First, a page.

Essayist to read in Fredonia writers series | News, Sports, Jobs

Aisha Sabatini Sloan

Aisha Sabatini Sloan, whose writing about race and current events is often coupled with analysis of art, film and pop culture, will do a nonfiction reading from the book-length essay “Borealis” that can be accessed online on at 7 pm today. Information on Registering for the online sessions can be found at

In “Borealis,” Sloan, an assistant professor of Creative Nonfiction at the University of Michigan, writes about glaciers, queer relationships, political anxiety and the meaning of Blackness in open space – all framed in the author’s experiences moving through the Alaskan outdoors. She observes shorelines, mountains, bald eagles and Black fellow travelers while feeling threatened by the specter of nature writing.

“Aisha’s essays are incredibly insightful, intelligent looks at race, culture, identity and are often interwoven with family. Her work by Ella blends the personal and the public, exploring art, music, politics, protest, and place through the lens of her own experiences, ” said Department of English Assistant Professor Michael Sheehan.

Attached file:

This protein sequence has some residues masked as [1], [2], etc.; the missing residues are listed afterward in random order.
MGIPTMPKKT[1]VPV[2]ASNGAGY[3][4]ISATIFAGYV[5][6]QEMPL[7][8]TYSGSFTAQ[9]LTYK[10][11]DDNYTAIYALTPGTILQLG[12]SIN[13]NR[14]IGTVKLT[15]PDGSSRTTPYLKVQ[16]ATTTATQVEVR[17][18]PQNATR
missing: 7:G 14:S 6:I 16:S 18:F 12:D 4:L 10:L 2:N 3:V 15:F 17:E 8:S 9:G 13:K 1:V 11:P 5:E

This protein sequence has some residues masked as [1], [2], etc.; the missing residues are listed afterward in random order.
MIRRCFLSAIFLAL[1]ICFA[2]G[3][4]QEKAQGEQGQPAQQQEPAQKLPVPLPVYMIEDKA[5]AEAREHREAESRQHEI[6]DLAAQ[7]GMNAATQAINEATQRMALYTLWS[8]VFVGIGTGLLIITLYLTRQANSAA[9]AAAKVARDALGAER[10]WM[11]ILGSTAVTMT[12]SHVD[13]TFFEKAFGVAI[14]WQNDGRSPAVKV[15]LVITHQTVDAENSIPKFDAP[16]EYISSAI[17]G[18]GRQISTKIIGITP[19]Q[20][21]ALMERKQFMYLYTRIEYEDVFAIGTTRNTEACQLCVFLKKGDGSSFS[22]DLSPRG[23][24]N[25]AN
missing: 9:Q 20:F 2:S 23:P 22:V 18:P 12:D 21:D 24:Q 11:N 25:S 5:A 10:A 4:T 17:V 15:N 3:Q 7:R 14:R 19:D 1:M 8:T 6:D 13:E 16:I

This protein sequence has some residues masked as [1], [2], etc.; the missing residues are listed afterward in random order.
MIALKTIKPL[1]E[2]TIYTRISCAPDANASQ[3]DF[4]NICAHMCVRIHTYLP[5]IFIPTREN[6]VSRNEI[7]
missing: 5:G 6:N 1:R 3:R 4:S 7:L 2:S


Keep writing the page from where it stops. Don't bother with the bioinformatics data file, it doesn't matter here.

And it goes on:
In “Captioning the Archives: A Conversation in Photographs and Text,” Sloan presents two types of conversation: between father and daughter, arranged on the page as essay-dialogues; and between visual and written art, with her father de ella, Lester Sloan’s, photographs serving as inspiration for the memoirist reflections paired with them, Mr. Sheehan explained.

“Aisha’s essays are also innovative, braiding together topics and ideas with beautiful language, lyricism, and voice,” Sheehan said.

Born and raised in Los Angeles, Sloan has an MA in Cultural Studies and Studio Art from the Gallatin School of Individualized Study at New York University and an MFA in Creative Nonfiction from the University of Arizona. She was a recipient of a 2020 National Endowment for the Arts fellowship in creative writing and a 2021 National Magazine Award for columns and commentary.

Sloan is the author of two essay collections, “The Fluency of Light” and “Dreaming of Ramadi in Detroit,” and the father-daughter collaboration “Captioning the Archives.”

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